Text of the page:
PROGRAMMODE:FALSE is also used.)
@end defvar
@c @node REALONLY
@c @unnumberedsec phony
@defvar REALONLY
default: [FALSE] - if TRUE causes ALGSYS to return only
those solutions which are free of %I.
@end defvar
@c @node REALROOTS
@c @unnumberedsec phony
@defun REALROOTS (poly, bound)
finds all of the real roots of the real
univariate polynomial poly within a tolerance of bound which, if less
than 1, causes all integral roots to be found exactly. The parameter
bound may be arbitrarily small in order to achieve any desired
accuracy. The first argument may also be an equation. REALROOTS sets
MULTIPLICITIES, useful in case of multiple roots. REALROOTS(poly) is
equivalent to REALROOTS(poly,ROOTSEPSILON). ROOTSEPSILON[1.0E-7] is a
real number used to establish the confidence interval for the roots.
Do EXAMPLE(REALROOTS); for an example.
@end defun
@c @node RHS
@c @unnumberedsec phony
@defun RHS (eqn)
the right side of the equation eqn.
@end defun
@c @node ROOTSCONMODE
@c @unnumberedsec phony
@defvar ROOTSCONMODE
default: [TRUE] - Determines the behavior of the
ROOTSCONTRACT command. Do DESCRIBE(ROOTSCONTRACT); for details.
@end defvar
@c @node ROOTSCONTRACT
@c @unnumberedsec phony
@defun ROOTSCONTRACT (exp)
converts products of roots into roots of products.
For example,
@example
ROOTSCONTRACT(SQRT(X)*Y^(3/2)) ==> SQRT(X*Y^3)
@end example
When
RADEXPAND is TRUE and DOMAIN is REAL (their defaults), ROOTSCONTRACT
converts ABS into SQRT, e.g.
@example
ROOTSCONTRACT(ABS(X)*SQRT(Y)) ==> SQRT(X^2*Y)
@end example
There is an option ROOTSCONMODE (default value TRUE),
affecting ROOTSCONTRACT as follows:
@example
Problem Value of Result of applying
ROOTSCONMODE ROOTSCONTRACT
X^(1/2)*Y^(3/2) FALSE (X*Y^3)^(1/2)
X^(1/2)*Y^(1/4) FALSE X^(1/2)*Y^(1/4)
X^(1/2)*Y^(1/4) TRUE (X*Y^(1/2))^(1/2)
X^(1/2)*Y^(1/3) TRUE X^(1/2)*Y^(1/3)
X^(1/2)*Y^(1/4) ALL (X^2*Y)^(1/4)
X^(1/2)*Y^(1/3) ALL (X^3*Y^2)^(1/6)
@end example
The above examples and more may be tried out by typing
@example
EXAMPLE(ROOTSCONTRACT);
@end example
When ROOTSCONMODE is FALSE, ROOTSCONTRACT contracts only wrt rational
number exponents whose denominators are the same. The key to the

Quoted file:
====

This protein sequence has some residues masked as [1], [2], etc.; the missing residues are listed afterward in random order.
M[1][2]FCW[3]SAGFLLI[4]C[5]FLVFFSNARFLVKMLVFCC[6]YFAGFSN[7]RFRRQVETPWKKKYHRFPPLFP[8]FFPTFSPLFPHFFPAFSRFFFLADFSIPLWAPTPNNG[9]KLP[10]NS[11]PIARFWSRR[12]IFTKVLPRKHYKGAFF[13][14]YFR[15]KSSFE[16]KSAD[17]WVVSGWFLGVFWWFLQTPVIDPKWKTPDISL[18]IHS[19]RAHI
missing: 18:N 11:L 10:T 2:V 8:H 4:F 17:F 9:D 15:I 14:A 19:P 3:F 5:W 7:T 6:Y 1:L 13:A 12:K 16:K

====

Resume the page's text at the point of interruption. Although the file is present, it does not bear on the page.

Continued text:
ROOTSCONMODE:TRUE$ examples is simply that 2 divides into 4 but not
into 3. ROOTSCONMODE:ALL$ involves taking the lcm (least common multiple)
of the denominators of the exponents.
ROOTSCONTRACT uses RATSIMP in a manner similar to LOGCONTRACT (see the
manual).
@end defun
@c @node ROOTSEPSILON
@c @unnumberedsec phony
@defvar ROOTSEPSILON
default: [1.0E-7] - a real number used to establish the
confidence interval for the roots found by the REALROOTS function.
@end defvar
@c @node SOLVE
@c @unnumberedsec phony
@defun SOLVE (exp, var)
solves the algebraic equation exp for the variable
var and returns a list of solution equations in var. If exp is not an
equation, it is assumed to be an expression to be set equal to zero.
Var may be a function (e.g. F(X)), or other non-atomic expression
except a sum or product. It may be omitted if exp contains only one
variable. Exp may be a rational expression, and may contain
trigonometric functions, exponentials, etc. The following method is
used:
Let E be the expression and X be the variable. If E is linear in X
then it is trivially solved for X. Otherwise if E is of the form
A*X**N+B then the result is (-B/A)**(1/N) times the Nth roots of
unity.
If E is not linear in X then the gcd of the exponents of X in E (say
N) is divided into the exponents and the multiplicity of the roots is
multiplied by N. Then SOLVE is called again on the result.
If E factors then SOLVE is called on each of the factors. Finally
SOLVE will use the quadratic, cubic, or quartic formulas where
necessary.
In the case where E is a polynomial in some function of the variable
to be solved for, say F(X), then it is first solved for F(X) (call the
result C), then the equation F(X)=C can be solved for X provided the
inverse of the function F is known.
BREAKUP[TRUE] if FALSE will cause SOLVE to express the solutions of
cubic or quartic equations as single expressions rather than as made